updated 01:05 pm EDT, Fri October 1, 2010
Apple thought to be snubbing Infineon, Broadcom
Qualcomm will likely subcontract with TSMC -- Taiwan Semiconductor Manufacturing Co. -- in order to produce 3G chipsets for next-generation iPhones and iPads, industry executives claim. TSMC uses a 65nm manufacturing process, one which analysts suggest should be enough to satisfy Apple's demands. TSMC itself will neither confirm or deny any plans, except to say that it's currently inundated with orders.
Apple has traditionally relied on Infineon to produce cellular chipsets for iPhones, including the iPhone 4, making the reported switch to Qualcomm significant. The decision may be linked to a need to produce CDMA iPhones in addition to current GSM models. At the same time, however, Infineon's wireless group was recently bought out by Intel, which has a stake in promoting its own Atom CPUs for mobile devices over the ARM-based processors used in products like Apple's.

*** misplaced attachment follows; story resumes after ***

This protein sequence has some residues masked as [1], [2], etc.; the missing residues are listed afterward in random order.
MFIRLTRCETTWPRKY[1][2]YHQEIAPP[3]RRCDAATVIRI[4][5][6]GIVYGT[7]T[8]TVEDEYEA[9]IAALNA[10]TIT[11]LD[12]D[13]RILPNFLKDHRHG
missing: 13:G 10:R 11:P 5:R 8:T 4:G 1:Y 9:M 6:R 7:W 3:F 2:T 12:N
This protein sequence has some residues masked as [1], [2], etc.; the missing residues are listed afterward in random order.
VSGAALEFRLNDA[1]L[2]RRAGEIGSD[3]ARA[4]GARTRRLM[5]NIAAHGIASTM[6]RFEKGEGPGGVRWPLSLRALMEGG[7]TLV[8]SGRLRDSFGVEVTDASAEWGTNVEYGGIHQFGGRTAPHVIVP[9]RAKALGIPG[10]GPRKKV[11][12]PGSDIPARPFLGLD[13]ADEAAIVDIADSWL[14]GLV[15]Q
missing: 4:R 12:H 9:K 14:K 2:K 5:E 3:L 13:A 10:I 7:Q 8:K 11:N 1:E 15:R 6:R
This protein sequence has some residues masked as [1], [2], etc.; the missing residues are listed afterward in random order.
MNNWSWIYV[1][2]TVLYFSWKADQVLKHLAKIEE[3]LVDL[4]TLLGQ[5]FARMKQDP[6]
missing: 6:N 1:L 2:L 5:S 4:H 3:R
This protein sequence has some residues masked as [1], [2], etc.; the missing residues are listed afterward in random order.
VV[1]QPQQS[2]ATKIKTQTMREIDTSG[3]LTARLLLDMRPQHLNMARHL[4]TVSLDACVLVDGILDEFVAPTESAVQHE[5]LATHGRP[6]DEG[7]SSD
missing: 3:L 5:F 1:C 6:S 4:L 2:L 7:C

CENS notes that if reports are accurate, Apple has abandoned Broadcom as a baseband supplier for iPads. A shift of both Infineon and Broadcom's contracts to Qualcomm could have a major impact on suppliers, and potentially on Apple production as well. Any difficulties with Qualcomm and/or TSMC could hurt the rollout of multiple product lines.